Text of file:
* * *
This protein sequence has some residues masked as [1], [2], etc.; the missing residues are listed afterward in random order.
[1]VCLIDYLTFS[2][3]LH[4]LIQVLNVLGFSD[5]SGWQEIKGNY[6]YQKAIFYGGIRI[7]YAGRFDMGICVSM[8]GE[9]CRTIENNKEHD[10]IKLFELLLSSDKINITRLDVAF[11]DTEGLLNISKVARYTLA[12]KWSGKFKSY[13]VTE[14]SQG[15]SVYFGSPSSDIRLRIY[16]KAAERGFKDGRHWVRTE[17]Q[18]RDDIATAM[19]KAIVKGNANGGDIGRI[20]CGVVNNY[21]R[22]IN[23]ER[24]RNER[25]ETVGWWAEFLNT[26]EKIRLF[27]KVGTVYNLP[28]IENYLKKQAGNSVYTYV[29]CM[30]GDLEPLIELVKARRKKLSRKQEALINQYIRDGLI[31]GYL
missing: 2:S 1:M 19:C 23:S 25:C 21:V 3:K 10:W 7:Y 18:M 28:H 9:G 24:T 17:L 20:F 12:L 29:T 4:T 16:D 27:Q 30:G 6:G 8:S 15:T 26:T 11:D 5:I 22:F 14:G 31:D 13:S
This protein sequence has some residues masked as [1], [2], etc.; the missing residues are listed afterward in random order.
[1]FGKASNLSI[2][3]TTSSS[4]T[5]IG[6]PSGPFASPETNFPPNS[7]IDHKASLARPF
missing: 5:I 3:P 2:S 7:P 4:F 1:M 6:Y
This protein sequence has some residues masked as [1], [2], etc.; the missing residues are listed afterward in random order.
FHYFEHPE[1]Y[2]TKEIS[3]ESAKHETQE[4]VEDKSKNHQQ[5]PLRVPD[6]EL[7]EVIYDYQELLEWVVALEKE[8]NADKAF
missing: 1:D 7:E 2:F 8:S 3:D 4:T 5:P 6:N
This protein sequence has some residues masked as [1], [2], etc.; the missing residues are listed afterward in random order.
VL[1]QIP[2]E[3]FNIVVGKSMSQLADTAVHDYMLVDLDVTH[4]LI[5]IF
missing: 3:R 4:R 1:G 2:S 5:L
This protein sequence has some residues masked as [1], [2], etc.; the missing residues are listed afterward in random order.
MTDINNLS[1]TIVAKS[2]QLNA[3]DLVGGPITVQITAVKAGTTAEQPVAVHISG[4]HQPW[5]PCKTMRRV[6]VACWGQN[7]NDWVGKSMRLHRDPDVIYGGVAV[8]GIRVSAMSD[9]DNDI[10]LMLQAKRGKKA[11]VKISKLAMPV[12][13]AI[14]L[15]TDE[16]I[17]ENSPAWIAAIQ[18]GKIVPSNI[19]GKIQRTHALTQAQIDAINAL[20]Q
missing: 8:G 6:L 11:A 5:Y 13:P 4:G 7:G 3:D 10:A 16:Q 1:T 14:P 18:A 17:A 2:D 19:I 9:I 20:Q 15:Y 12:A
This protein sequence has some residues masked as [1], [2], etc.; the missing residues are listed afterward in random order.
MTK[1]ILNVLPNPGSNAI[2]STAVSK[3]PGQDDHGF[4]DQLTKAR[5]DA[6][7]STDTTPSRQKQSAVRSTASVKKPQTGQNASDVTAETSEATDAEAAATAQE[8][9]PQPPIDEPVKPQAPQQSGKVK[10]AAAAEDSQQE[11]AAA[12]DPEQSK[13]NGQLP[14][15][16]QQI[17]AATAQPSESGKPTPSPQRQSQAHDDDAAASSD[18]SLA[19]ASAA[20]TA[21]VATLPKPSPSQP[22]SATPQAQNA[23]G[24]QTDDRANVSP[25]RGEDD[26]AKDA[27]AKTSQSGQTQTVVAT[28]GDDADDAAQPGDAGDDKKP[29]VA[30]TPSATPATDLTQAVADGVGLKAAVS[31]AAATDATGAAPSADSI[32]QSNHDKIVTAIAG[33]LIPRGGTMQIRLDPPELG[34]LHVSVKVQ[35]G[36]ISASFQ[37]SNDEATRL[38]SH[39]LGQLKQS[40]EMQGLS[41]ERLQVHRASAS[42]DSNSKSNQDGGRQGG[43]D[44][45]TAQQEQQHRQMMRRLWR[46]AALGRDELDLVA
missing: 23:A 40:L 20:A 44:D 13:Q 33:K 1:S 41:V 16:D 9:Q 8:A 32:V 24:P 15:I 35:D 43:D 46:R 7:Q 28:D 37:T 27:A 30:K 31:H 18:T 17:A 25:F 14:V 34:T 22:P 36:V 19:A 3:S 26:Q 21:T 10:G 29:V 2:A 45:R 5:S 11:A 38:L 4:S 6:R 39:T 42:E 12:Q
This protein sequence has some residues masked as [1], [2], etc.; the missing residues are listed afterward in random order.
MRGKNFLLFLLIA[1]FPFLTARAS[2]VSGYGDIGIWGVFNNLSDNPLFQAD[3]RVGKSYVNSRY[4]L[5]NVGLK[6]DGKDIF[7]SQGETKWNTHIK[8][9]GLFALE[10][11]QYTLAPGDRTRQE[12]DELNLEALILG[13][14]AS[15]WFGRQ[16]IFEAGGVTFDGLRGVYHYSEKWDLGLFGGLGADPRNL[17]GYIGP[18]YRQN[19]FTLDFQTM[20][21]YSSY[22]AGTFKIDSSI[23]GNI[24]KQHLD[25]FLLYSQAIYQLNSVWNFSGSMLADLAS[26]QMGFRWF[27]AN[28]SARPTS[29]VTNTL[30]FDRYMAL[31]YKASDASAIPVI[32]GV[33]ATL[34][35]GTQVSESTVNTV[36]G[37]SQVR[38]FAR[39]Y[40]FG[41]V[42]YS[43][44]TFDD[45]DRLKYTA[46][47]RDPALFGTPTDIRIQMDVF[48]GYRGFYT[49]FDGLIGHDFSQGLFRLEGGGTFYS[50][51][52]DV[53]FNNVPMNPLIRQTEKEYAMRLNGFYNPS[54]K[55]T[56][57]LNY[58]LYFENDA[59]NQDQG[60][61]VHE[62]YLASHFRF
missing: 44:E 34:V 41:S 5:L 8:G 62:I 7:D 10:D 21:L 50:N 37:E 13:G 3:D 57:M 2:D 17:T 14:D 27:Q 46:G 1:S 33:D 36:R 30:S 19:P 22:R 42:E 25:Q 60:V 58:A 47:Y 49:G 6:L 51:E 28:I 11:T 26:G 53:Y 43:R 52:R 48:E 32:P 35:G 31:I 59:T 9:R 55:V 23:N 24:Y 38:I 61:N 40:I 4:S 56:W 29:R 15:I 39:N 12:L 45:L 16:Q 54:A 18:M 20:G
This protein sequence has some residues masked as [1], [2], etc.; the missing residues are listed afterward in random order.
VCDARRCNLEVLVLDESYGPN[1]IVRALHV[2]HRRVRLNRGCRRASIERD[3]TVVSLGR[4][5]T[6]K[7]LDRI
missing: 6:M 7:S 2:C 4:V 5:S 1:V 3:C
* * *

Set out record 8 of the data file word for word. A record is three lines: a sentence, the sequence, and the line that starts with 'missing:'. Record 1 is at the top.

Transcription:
This protein sequence has some residues masked as [1], [2], etc.; the missing residues are listed afterward in random order.
VCDARRCNLEVLVLDESYGPN[1]IVRALHV[2]HRRVRLNRGCRRASIERD[3]TVVSLGR[4][5]T[6]K[7]LDRI
missing: 6:M 7:S 2:C 4:V 5:S 1:V 3:C